In its lawsuit ELC cites a report (see page 14) that it calls “a Rutgers University research report (Rutgers report).” This synecdoche leaves out a salient fact: The “report” (see here) was written by Mark Weber and Julia Sass Rubin, both staunch anti-charter advocates who have received funding from NJEA. The report itself was funded by the anti-charter Daniel Tanner Foundation.  Rubin, at the time of the report, was a trustee of the Danner Foundation. I wrote about the report  here if you’re interested in my take. Or listen to Newark mother Crystal Williams who wrote in the Star-Ledger, “Who is Julia Sass Rubin and what does she have against my kids?” (Ms. WIlliams was responding to a comment Rubin made to a reporter: “People in abject poverty don’t have the bandwidth to even evaluate charter schools. . . .It’s just not going to be high on their list.”)

One other thing: how does Rutgers feel about ELC linking a flawed analysis to the University’s  proud reputation? A bit dragged-through-the-mud, perhaps?

4. Show Me The Money.

One of the two planks of ELC’s argument is that the growth of charter schools in Newark has led to budgetary problems within district schools. That’s absolutely true. New Jersey has a wacky way of funding charters: the State sends the per pupil funding to the traditional district, which then writes checks to individual charters. (Technically districts are supposed to send 90% of per pupil allocations; in reality, it’s less because districts keep more than 10% and charters don’t get Adjustment Aid or facilities aid.) So it really feels to districts that charters are taking money right out of their pockets, even though our school funding formula is based on the premise that “the money follows the child.”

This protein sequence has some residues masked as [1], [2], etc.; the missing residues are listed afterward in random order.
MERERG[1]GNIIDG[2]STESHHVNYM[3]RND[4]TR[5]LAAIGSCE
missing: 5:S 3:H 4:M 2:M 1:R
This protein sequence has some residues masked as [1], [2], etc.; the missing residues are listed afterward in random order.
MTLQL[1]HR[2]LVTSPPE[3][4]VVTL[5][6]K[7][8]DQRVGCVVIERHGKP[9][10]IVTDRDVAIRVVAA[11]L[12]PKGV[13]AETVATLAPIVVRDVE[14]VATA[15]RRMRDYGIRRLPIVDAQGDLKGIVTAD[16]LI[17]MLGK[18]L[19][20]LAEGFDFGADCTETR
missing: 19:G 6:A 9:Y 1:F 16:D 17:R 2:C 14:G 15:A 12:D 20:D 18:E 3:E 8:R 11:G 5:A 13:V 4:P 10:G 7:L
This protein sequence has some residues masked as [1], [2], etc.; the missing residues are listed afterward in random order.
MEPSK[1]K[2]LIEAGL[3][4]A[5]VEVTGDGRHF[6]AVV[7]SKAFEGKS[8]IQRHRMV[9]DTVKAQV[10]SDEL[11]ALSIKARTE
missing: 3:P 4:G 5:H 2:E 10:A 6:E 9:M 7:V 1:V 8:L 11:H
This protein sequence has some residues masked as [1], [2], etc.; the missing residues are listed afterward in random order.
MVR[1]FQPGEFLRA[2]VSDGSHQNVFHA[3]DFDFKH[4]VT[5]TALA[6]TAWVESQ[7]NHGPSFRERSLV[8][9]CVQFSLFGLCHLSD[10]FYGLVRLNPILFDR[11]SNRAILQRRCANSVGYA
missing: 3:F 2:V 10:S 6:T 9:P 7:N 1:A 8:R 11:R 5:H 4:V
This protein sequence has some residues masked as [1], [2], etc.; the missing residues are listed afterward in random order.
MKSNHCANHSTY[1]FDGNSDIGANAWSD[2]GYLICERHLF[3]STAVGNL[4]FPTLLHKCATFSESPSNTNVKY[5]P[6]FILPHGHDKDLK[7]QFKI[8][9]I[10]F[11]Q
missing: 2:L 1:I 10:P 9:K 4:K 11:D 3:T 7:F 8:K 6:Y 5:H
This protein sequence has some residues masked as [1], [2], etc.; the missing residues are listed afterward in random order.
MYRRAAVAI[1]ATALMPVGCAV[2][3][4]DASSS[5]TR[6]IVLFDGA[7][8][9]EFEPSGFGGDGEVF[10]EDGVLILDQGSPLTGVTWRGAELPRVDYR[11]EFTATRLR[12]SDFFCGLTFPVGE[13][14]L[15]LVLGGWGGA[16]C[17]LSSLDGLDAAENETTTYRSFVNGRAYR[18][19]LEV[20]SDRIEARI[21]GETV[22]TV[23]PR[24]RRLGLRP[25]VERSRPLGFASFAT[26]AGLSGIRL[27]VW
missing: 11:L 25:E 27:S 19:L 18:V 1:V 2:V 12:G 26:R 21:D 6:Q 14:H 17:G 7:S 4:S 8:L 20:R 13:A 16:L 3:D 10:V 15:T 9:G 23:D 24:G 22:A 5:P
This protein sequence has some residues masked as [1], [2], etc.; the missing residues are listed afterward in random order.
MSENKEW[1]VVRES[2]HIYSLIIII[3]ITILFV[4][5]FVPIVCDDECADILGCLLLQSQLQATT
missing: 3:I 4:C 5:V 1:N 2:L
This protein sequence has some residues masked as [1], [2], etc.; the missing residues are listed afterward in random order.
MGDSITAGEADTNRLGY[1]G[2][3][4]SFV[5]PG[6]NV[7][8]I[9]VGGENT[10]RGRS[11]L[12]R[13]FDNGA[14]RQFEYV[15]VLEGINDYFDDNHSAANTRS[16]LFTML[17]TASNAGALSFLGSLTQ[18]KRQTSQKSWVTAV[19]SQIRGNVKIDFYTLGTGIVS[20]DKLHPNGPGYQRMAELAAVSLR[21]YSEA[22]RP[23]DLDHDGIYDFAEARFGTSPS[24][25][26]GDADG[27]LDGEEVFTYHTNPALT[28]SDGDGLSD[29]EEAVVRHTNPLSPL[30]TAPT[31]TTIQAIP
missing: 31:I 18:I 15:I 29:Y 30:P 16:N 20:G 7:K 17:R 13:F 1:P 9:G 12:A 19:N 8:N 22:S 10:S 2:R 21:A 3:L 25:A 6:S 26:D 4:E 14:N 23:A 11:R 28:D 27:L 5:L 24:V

But there’s also this: Newark administrators have copped to the fact that the district “engages in a pattern of overspending,” especially on employee salaries and benefits. They also admit that the district overclassifies students as eligible for special education. And let’s get real: As Newark district school enrollment drops, there will be fewer employment opportunities for traditional school teachers, administrators, and other staff. Shift happens.

Which leads us to ELC’s second plank:

5. Charter School Expansion Will Increase Newark’s Segregation Because, Well, Charters Increase Segregation.

In fact, charters haven’t led to increased segregation in Newark and in its press release on the motion for intervention NJCSA stresses its partnership with the Diverse Charter Schools Coalition. Conveniently, this past summer the Urban Institute put out a report called “Charter School Effects on School Segregation.”  As I wrote here